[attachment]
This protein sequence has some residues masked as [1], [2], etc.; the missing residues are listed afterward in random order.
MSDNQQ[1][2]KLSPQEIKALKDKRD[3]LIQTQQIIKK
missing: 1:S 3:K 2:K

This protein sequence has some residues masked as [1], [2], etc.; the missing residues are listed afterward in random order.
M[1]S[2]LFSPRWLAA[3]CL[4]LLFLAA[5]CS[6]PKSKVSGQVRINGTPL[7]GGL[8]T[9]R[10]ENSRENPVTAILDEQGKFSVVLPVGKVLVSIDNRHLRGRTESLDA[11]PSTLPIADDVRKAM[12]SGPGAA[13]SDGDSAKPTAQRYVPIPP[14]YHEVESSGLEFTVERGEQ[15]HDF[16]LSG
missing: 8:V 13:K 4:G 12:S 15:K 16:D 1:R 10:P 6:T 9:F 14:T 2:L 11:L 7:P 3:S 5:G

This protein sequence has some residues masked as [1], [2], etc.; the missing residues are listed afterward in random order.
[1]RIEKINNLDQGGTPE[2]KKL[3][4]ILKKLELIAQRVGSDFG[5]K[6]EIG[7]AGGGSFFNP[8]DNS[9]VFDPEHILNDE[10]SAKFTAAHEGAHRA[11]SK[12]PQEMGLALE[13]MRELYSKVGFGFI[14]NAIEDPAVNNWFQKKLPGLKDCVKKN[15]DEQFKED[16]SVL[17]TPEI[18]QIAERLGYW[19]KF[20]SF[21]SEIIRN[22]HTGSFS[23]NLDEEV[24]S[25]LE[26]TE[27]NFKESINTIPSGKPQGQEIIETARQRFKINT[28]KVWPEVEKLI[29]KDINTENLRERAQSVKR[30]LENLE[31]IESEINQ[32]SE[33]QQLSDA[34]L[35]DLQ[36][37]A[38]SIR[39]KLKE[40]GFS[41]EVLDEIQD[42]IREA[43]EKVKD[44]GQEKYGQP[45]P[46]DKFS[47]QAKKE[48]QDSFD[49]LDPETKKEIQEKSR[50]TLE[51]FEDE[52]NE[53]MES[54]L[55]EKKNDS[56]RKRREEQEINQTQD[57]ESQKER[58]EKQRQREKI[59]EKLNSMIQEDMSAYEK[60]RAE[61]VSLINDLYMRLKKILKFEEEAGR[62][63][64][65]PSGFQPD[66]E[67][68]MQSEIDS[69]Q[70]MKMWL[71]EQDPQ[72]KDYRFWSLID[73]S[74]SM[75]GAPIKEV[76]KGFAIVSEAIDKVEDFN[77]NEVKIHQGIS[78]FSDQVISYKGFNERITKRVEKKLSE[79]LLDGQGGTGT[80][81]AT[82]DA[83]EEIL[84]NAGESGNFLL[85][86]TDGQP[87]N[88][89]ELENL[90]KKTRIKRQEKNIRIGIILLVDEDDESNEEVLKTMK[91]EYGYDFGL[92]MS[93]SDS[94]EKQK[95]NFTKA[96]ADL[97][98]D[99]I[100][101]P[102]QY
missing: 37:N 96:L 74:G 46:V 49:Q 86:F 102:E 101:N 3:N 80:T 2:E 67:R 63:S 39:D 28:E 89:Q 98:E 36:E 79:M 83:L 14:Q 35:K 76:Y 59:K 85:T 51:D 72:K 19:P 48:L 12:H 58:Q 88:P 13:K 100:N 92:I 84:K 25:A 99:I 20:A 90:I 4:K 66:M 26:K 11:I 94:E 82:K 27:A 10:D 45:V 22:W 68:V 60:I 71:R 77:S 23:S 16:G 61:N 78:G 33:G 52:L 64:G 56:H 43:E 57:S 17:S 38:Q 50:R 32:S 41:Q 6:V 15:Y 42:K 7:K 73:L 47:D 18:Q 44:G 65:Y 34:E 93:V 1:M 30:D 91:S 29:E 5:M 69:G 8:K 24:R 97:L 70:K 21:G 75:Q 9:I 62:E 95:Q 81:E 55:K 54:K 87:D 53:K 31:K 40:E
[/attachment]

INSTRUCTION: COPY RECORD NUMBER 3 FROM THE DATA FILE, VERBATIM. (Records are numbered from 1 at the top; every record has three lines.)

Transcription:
This protein sequence has some residues masked as [1], [2], etc.; the missing residues are listed afterward in random order.
[1]RIEKINNLDQGGTPE[2]KKL[3][4]ILKKLELIAQRVGSDFG[5]K[6]EIG[7]AGGGSFFNP[8]DNS[9]VFDPEHILNDE[10]SAKFTAAHEGAHRA[11]SK[12]PQEMGLALE[13]MRELYSKVGFGFI[14]NAIEDPAVNNWFQKKLPGLKDCVKKN[15]DEQFKED[16]SVL[17]TPEI[18]QIAERLGYW[19]KF[20]SF[21]SEIIRN[22]HTGSFS[23]NLDEEV[24]S[25]LE[26]TE[27]NFKESINTIPSGKPQGQEIIETARQRFKINT[28]KVWPEVEKLI[29]KDINTENLRERAQSVKR[30]LENLE[31]IESEINQ[32]SE[33]QQLSDA[34]L[35]DLQ[36][37]A[38]SIR[39]KLKE[40]GFS[41]EVLDEIQD[42]IREA[43]EKVKD[44]GQEKYGQP[45]P[46]DKFS[47]QAKKE[48]QDSFD[49]LDPETKKEIQEKSR[50]TLE[51]FEDE[52]NE[53]MES[54]L[55]EKKNDS[56]RKRREEQEINQTQD[57]ESQKER[58]EKQRQREKI[59]EKLNSMIQEDMSAYEK[60]RAE[61]VSLINDLYMRLKKILKFEEEAGR[62][63][64][65]PSGFQPD[66]E[67][68]MQSEIDS[69]Q[70]MKMWL[71]EQDPQ[72]KDYRFWSLID[73]S[74]SM[75]GAPIKEV[76]KGFAIVSEAIDKVEDFN[77]NEVKIHQGIS[78]FSDQVISYKGFNERITKRVEKKLSE[79]LLDGQGGTGT[80][81]AT[82]DA[83]EEIL[84]NAGESGNFLL[85][86]TDGQP[87]N[88][89]ELENL[90]KKTRIKRQEKNIRIGIILLVDEDDESNEEVLKTMK[91]EYGYDFGL[92]MS[93]SDS[94]EKQK[95]NFTKA[96]ADL[97][98]D[99]I[100][101]P[102]QY
missing: 37:N 96:L 74:G 46:V 49:Q 86:F 102:E 101:N 3:N 80:T 2:E 67:R 63:S 39:D 28:E 89:Q 98:E 36:E 79:M 83:L 14:Q 35:K 76:Y 59:K 85:T 51:D 72:K 19:P 48:L 12:H 58:Q 88:P 13:K 100:N 92:I 84:K 25:A 99:I 20:A 90:I 4:K 66:M 26:K 11:I 94:E 82:K 27:A 10:D 45:V 22:W 68:V 60:I 71:R 77:S 23:S 16:G 61:N 78:G 33:G 52:L 64:G 56:H 43:E 57:S 17:S 38:Q 50:R 32:S 41:Q 6:V 15:Y 42:K 7:K 73:L 47:D 18:Q 44:G 65:Y 34:E 93:V 1:M 30:D 91:S 29:E 5:M 69:G 8:K 24:R 97:L 70:K 21:G 75:Q 9:I 62:E 95:Q 81:E 55:K 54:K 87:D 53:K 31:K 40:E